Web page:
Working Group 2 focused on the Superconducting RF R&D development programme. Our first goal in this programme is to determine and validate the gradient and yield for superconducting cavities. The reference design was based on cavities that operate at 35 megavolts per metre and the yield is assumed to be 90 percent in production, including reprocessing cavities that do not reach the design specifications. This programme involves processing and reprocessing cavities and testing and retesting them in laboratories in Europe, Japan and the US. Our goals for TDP-1 is to establish the gradient and a 50 percent yield and to continue the work in the next phase to establish the final gradient and yield by 2012. In addition to the crucial task of establishing the ILC cavity gradient, other important parts of the SCRF programme include the design characteristics for plug-compatible cryomodule designs. These crucial short-term goals will define the rules for developing specific designs with some technical differences in the different collaborating institutions. Finally, before we can propose to build the linac we must conduct some ILC-specific systems tests, including one RF unit of three instrumented cryomodules with beam, which is to be completed by 2012 in the second phase of the technical design.
Working Group 3 was dedicated to Beam Delivery Systems and interfaces with the detectors. The work to develop a robust design for the beam lines, focusing, dumps and detector interfaces including the interaction region halls and push-pull systems is a crucial area where detailed designs and close collaboration with the detector groups is essential. The sessions at Sendai were mostly joint between the accelerator and detector designers, focusing on what we call machine detector interfaces (MDI). In addition the future work of this group will consider issues related to machine options, like gamma-gamma, as well as collaborative work with the CLIC group on issues related to a higher-energy machine.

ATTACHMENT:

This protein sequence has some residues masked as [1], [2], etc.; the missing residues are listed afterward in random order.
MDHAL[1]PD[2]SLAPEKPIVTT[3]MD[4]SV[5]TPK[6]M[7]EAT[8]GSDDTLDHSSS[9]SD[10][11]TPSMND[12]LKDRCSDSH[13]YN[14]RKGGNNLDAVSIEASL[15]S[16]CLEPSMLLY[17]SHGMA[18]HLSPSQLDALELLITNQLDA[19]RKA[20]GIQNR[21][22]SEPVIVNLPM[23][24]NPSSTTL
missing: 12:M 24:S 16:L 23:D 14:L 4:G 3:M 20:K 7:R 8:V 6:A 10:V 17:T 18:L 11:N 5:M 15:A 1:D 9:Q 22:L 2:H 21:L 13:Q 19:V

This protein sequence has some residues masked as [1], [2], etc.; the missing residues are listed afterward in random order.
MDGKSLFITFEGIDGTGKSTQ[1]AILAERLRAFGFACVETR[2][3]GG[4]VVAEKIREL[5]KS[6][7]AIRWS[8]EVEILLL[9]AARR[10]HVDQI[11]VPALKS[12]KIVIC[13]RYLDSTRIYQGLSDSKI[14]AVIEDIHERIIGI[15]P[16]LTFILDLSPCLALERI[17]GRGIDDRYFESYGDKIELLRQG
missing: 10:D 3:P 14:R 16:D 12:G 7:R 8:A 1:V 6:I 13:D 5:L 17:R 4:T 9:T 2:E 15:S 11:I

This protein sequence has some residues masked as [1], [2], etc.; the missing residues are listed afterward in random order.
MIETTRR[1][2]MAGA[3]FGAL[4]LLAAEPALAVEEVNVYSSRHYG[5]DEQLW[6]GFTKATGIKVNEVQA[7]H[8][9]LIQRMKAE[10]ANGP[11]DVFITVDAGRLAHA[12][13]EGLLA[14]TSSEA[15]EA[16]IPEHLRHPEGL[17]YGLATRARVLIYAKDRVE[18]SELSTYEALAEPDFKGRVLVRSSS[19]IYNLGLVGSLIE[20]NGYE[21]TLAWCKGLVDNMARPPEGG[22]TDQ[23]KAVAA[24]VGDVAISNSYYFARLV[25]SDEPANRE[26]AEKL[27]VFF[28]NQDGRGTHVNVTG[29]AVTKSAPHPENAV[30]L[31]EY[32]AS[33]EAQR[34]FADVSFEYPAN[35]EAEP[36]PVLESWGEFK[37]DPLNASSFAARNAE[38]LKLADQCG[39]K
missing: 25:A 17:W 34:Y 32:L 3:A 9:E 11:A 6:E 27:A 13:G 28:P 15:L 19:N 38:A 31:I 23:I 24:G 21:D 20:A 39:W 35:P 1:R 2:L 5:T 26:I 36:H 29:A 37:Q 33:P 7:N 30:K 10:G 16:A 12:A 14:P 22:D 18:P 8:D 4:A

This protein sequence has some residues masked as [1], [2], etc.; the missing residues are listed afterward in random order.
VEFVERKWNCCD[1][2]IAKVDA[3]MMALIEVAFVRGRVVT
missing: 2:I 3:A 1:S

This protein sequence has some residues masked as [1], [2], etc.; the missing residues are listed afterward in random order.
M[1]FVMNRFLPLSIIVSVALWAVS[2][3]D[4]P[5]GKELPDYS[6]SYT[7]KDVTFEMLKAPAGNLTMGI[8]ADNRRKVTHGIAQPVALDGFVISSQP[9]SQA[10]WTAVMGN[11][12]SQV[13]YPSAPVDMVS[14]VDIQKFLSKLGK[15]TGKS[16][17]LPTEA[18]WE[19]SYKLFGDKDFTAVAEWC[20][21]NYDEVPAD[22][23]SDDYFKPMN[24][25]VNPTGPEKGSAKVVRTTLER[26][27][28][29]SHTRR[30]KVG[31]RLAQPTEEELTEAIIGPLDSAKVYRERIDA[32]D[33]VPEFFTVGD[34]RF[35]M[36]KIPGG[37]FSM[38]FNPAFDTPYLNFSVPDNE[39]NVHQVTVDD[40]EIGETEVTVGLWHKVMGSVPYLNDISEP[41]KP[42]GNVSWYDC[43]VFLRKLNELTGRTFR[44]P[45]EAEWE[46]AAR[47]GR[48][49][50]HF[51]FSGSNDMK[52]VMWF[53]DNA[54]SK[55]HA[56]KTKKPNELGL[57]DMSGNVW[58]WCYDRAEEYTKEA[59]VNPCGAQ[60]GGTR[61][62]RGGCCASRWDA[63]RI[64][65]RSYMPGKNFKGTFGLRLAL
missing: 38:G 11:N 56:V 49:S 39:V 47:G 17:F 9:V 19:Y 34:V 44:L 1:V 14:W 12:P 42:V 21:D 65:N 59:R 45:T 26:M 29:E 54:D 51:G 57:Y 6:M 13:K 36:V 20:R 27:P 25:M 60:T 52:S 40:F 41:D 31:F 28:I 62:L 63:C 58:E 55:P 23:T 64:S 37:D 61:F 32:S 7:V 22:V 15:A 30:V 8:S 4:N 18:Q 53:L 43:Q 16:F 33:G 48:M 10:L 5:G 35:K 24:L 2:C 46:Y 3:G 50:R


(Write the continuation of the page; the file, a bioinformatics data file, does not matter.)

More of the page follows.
Finally, Working Group 4 focused on the Damping Rings. As mentioned above, we took a crucial decision in creating the RDR to move the damping rings to the centre to share a single tunnel. This change was based on our ability to mitigate electron cloud effects in the positron ring by grooving and coating the chambers. Although this is justified by the simulation work that we have performed, we have established high-priority goals of studying electron cloud effects in the laboratory at the CESR accelerator at Cornell in a two-year programme primarily funded by the NSF. This work on electron cloud effects should be of great value for high current machines of the future in general.
|Traditional "Kagami-wari" ceremony (breaking the barrel of sake) led by Hitoshi Yamamoto, Tohoku University, our host.|
Many other aspects of the ILC R&D programme were discussed at Sendai, the facilities were very good and the hospitality was outstanding. In addition to the encouraging large attendance at Sendai, the overall spirit and constructiveness at the meeting are good indicators of our resilience and determination to move forward with our plans to build a linear collider.
-- Barry Barish